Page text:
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From the Lakers’ perspective IF both teams re-signed their swapped players (Bynum on the Magic, Dwight on the Lakers) for just a $7.5 mil increase that would amount to paying over $12 million more for Dwight over 4 years. However, IF (more likely) the big guys each want a bump up to $25 mil starting in 2013/14 that goes back to the same $2.8 million more to have Dwight (because Bynum would probably demand the same). In other words, other than Dwight being 3 years older it would be DEFINITELY in the Lakers’ interest to make a major push for the trade. If the Magic started pushing hard to toss in Hedo for a ‘friendlier’ contract (one that’s close in 2012/13 salary but just for 1 year) we’re still in the power position to tell them ‘fuck off, we’ll go after Dwight as a free agent before the 2013/14 season.
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Now we’re looking at ‘The Pau Gasol Question’. Pau has been stellar in his first few years, even with his occasional ‘soft’ labeling and concerns about ‘taking over’. However, his back-loaded contract is coinciding with the latter point in his career, where the question of ‘is he worth $40 mil for 2 more years?’ is just getting louder. This first trade was one that almost came to fruition earlier this year, where we’d give Houston their much-coveted star big man for a solid PF and budding star PG (a need that was lessened when we traded for Sessions). The good news is that Houston seems willing to re-visit this trade now their season is over. Goran Dragic has grown into a surprisingly great SG/PG combo, and will likely cost them less than Lowry in the near future. Lowry is still a fantastic player, but suffered a few minor injuries and is looking for a decent bump up in 2 more years.
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The Rockets are more willing to hold onto Dragic and pair him with a star big in Gasol, which makes Lowry a more negotiable piece now, as well as Scola who (while still quite good and durable) has always been on the table, with his contract making the trade all work. For now, the Lakers need to get an answer out of Sessions before they can even think about pursuing this scenario. There would be no point to having both Sessions and Lowry on the team, with the high likeliness over who would start at PG. Even if we could get them to play well with one coming off the bench the money issue would complicate things severely. We still have Steve Blake for another 2 years at $4 million each, then if we re-up Sessions at $5.5 or $6.5 million and have Lowry at about the same we’d be paying near $11-13 million for two PGs who are relatively interchangeable (though we can all agree Lowry is the superior player). Sessions has the benefit of more time with the Lakers, but Lowry owns in every other category statistically.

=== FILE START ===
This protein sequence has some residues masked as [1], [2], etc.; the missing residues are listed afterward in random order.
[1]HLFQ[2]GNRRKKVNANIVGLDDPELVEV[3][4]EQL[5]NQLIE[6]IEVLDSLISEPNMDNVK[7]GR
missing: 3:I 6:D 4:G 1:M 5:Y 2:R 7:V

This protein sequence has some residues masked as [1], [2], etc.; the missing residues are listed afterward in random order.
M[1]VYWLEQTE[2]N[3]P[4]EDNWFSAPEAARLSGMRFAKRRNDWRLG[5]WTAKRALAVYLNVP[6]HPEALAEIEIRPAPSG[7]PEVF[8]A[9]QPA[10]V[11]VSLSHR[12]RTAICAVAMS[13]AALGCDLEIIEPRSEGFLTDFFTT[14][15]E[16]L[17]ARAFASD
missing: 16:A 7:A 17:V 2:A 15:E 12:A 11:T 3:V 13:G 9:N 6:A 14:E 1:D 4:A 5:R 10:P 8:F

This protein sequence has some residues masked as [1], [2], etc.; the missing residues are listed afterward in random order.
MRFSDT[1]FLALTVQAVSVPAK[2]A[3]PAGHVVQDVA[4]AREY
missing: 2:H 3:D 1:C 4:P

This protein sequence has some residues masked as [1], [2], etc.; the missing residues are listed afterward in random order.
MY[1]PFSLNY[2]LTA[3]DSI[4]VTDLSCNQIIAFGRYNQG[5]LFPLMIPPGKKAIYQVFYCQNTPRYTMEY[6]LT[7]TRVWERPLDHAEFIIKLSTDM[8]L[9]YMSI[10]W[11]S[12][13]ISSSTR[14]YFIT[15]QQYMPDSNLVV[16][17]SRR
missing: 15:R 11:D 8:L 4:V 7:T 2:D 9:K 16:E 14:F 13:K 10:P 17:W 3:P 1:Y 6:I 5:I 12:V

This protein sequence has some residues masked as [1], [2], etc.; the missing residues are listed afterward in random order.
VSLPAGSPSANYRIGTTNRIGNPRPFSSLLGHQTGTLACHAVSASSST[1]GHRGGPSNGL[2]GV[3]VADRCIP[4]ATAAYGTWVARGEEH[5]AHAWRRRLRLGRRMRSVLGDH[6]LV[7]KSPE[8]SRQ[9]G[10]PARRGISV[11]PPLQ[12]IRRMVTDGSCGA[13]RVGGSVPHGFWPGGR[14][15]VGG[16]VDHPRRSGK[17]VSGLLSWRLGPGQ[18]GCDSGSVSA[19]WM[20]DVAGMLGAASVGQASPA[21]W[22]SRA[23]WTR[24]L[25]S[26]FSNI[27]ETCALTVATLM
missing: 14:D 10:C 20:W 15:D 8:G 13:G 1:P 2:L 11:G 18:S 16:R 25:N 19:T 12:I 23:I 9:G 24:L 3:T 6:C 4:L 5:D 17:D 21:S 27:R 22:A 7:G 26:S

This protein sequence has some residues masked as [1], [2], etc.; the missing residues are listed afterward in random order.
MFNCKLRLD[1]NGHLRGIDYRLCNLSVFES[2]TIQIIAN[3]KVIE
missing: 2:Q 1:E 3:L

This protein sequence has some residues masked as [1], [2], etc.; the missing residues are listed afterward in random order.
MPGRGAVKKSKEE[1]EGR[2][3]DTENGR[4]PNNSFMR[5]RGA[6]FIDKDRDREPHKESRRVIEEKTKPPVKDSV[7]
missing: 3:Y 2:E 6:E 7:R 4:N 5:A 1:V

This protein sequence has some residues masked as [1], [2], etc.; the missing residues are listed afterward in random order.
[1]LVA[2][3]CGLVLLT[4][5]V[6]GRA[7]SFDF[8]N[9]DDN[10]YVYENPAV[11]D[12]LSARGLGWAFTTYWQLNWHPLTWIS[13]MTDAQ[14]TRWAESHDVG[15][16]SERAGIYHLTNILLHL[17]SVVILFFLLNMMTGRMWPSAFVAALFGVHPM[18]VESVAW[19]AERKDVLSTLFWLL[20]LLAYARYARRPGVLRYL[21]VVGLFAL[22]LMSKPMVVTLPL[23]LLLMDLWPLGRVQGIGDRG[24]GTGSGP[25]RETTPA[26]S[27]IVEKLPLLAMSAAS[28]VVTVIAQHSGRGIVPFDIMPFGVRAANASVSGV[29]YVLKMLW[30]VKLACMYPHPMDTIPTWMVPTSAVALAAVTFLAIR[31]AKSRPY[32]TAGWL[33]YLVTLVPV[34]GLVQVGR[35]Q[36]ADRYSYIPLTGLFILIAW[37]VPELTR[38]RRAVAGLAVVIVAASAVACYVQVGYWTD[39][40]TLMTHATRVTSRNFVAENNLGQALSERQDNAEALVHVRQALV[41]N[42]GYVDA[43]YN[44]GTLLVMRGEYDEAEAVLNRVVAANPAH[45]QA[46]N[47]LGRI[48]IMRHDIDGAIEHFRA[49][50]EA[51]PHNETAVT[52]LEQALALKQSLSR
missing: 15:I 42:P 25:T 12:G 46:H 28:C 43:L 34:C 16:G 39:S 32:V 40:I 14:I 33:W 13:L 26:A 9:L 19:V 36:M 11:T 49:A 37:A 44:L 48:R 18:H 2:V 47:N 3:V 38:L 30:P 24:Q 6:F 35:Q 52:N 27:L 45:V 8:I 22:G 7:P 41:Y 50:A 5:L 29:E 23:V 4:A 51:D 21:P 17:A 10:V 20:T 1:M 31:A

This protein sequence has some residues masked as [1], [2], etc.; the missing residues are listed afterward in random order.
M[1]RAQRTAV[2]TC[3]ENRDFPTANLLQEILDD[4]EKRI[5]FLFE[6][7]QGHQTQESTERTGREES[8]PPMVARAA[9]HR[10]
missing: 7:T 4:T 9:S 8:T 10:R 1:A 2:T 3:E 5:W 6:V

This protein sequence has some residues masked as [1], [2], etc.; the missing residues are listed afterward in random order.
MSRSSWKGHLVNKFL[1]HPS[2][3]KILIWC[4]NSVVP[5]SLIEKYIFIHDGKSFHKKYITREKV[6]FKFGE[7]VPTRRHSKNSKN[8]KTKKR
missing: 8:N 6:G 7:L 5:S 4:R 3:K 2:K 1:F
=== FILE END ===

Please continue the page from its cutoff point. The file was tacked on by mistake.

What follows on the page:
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The other two concerns are inside presence and long-term cost. Pushing this trade through would be nice for a one-year savings of $3.8 million, but then Lowry expecting a bigger payday (not even thinking about re-signing Scola for 2015/16) would mean paying another $24 mil or so over 4 years! In other words, we might save more by NOT trading Pau. The last key point to think about is the ‘other big man’ notion. Scola is a pretty solid PF, more physical than Pau on some level, but he’s still got that international style of play that doesn’t intimiate other players. He doesn’t have the same footwork or skill set as Pau, and though slightly cheaper over 3 years (instead of Pau’s 2) he still seems $2-3 mil overpaid annually given his output.
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File this under the ‘you’re betting on David Kahn’s stupidity’ wish list. With the Michael Beasley trade possibility last season falling apart at the last moment, the only upside of that situation was that it showed the T’Wolves were open to talking to the Lakers about trades in general. They’re a great young team that was beset by injuries and a lack of veteran leadership last year, but still have hope for the next few years. Their biggest question has been who’s the next big star on the team? Kevin Love or Ricky Rubio? Neither seems to want to share the spotlight too much (no matter whatever teamwork b.s. they talk about) and the T’Wolves’ unwillingness to offer Kevin Love a 5 year contract (AND give Love an opt-out chance after 3 years!!) signalled their seeing Rubio as their franchise star (they’re saving their big money offer for him).